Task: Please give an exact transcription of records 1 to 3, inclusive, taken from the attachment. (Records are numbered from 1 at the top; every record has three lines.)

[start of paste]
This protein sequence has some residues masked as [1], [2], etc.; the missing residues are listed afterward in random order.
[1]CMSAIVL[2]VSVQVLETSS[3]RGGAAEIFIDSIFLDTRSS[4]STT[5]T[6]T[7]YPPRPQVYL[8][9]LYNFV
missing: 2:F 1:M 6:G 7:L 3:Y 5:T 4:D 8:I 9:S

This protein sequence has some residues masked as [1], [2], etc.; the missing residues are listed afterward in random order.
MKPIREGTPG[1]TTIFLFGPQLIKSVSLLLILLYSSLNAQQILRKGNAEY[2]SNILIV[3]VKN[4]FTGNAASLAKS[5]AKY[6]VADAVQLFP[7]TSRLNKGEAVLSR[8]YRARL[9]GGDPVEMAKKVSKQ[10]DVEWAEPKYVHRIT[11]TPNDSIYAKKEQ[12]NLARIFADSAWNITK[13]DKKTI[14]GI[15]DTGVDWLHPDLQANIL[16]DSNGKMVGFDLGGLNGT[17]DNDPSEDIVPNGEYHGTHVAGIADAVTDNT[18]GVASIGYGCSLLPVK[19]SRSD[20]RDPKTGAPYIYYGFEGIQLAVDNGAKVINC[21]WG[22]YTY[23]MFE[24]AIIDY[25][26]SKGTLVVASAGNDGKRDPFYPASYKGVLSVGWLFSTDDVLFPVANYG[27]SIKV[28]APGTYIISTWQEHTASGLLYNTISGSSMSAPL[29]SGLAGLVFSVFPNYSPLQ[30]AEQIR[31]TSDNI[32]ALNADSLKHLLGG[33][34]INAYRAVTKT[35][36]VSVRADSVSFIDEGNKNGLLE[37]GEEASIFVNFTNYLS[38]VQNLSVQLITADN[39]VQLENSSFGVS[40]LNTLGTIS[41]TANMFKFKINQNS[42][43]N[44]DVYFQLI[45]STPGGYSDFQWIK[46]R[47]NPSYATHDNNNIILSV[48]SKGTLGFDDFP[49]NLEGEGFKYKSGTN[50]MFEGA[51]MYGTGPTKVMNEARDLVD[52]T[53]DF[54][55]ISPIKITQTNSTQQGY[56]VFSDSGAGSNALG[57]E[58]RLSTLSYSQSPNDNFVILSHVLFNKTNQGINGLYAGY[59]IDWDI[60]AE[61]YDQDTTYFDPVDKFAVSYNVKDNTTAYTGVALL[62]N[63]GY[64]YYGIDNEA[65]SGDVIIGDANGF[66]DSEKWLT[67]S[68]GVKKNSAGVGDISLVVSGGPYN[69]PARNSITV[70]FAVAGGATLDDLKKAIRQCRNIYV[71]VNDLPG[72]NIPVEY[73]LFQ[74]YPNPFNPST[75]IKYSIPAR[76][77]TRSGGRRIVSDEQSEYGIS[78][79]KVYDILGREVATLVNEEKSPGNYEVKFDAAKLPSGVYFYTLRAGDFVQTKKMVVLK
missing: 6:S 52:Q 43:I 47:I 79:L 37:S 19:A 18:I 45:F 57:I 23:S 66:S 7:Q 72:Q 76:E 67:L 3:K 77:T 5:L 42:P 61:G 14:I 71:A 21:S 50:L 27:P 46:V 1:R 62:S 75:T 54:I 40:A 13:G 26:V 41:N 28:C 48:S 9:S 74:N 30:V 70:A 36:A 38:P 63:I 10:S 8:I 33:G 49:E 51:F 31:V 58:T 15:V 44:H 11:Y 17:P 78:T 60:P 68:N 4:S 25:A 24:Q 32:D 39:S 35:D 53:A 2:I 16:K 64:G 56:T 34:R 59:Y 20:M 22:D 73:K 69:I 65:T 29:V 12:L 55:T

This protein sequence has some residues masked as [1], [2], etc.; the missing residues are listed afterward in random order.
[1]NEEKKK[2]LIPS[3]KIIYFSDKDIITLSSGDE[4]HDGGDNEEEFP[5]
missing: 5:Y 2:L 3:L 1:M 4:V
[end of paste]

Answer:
This protein sequence has some residues masked as [1], [2], etc.; the missing residues are listed afterward in random order.
[1]CMSAIVL[2]VSVQVLETSS[3]RGGAAEIFIDSIFLDTRSS[4]STT[5]T[6]T[7]YPPRPQVYL[8][9]LYNFV
missing: 2:F 1:M 6:G 7:L 3:Y 5:T 4:D 8:I 9:S

This protein sequence has some residues masked as [1], [2], etc.; the missing residues are listed afterward in random order.
MKPIREGTPG[1]TTIFLFGPQLIKSVSLLLILLYSSLNAQQILRKGNAEY[2]SNILIV[3]VKN[4]FTGNAASLAKS[5]AKY[6]VADAVQLFP[7]TSRLNKGEAVLSR[8]YRARL[9]GGDPVEMAKKVSKQ[10]DVEWAEPKYVHRIT[11]TPNDSIYAKKEQ[12]NLARIFADSAWNITK[13]DKKTI[14]GI[15]DTGVDWLHPDLQANIL[16]DSNGKMVGFDLGGLNGT[17]DNDPSEDIVPNGEYHGTHVAGIADAVTDNT[18]GVASIGYGCSLLPVK[19]SRSD[20]RDPKTGAPYIYYGFEGIQLAVDNGAKVINC[21]WG[22]YTY[23]MFE[24]AIIDY[25][26]SKGTLVVASAGNDGKRDPFYPASYKGVLSVGWLFSTDDVLFPVANYG[27]SIKV[28]APGTYIISTWQEHTASGLLYNTISGSSMSAPL[29]SGLAGLVFSVFPNYSPLQ[30]AEQIR[31]TSDNI[32]ALNADSLKHLLGG[33][34]INAYRAVTKT[35][36]VSVRADSVSFIDEGNKNGLLE[37]GEEASIFVNFTNYLS[38]VQNLSVQLITADN[39]VQLENSSFGVS[40]LNTLGTIS[41]TANMFKFKINQNS[42][43]N[44]DVYFQLI[45]STPGGYSDFQWIK[46]R[47]NPSYATHDNNNIILSV[48]SKGTLGFDDFP[49]NLEGEGFKYKSGTN[50]MFEGA[51]MYGTGPTKVMNEARDLVD[52]T[53]DF[54][55]ISPIKITQTNSTQQGY[56]VFSDSGAGSNALG[57]E[58]RLSTLSYSQSPNDNFVILSHVLFNKTNQGINGLYAGY[59]IDWDI[60]AE[61]YDQDTTYFDPVDKFAVSYNVKDNTTAYTGVALL[62]N[63]GY[64]YYGIDNEA[65]SGDVIIGDANGF[66]DSEKWLT[67]S[68]GVKKNSAGVGDISLVVSGGPYN[69]PARNSITV[70]FAVAGGATLDDLKKAIRQCRNIYV[71]VNDLPG[72]NIPVEY[73]LFQ[74]YPNPFNPST[75]IKYSIPAR[76][77]TRSGGRRIVSDEQSEYGIS[78][79]KVYDILGREVATLVNEEKSPGNYEVKFDAAKLPSGVYFYTLRAGDFVQTKKMVVLK
missing: 6:S 52:Q 43:I 47:I 79:L 37:S 19:A 18:I 45:F 57:I 23:S 66:S 7:Q 72:Q 76:E 67:L 3:K 77:T 5:L 42:P 61:G 14:I 71:A 21:S 50:L 27:P 46:V 1:R 62:S 75:T 54:I 40:A 13:G 26:V 41:N 28:C 48:S 9:S 74:N 30:V 70:A 36:A 38:P 63:I 10:S 8:I 33:G 49:E 51:F 31:V 58:T 15:V 44:H 11:Y 17:P 78:T 60:P 68:N 4:S 25:A 24:Q 32:D 39:S 35:D 53:A 2:I 16:K 64:G 56:T 34:R 59:Y 20:M 22:D 73:K 69:I 65:T 29:V 12:L 55:T

This protein sequence has some residues masked as [1], [2], etc.; the missing residues are listed afterward in random order.
[1]NEEKKK[2]LIPS[3]KIIYFSDKDIITLSSGDE[4]HDGGDNEEEFP[5]
missing: 5:Y 2:L 3:L 1:M 4:V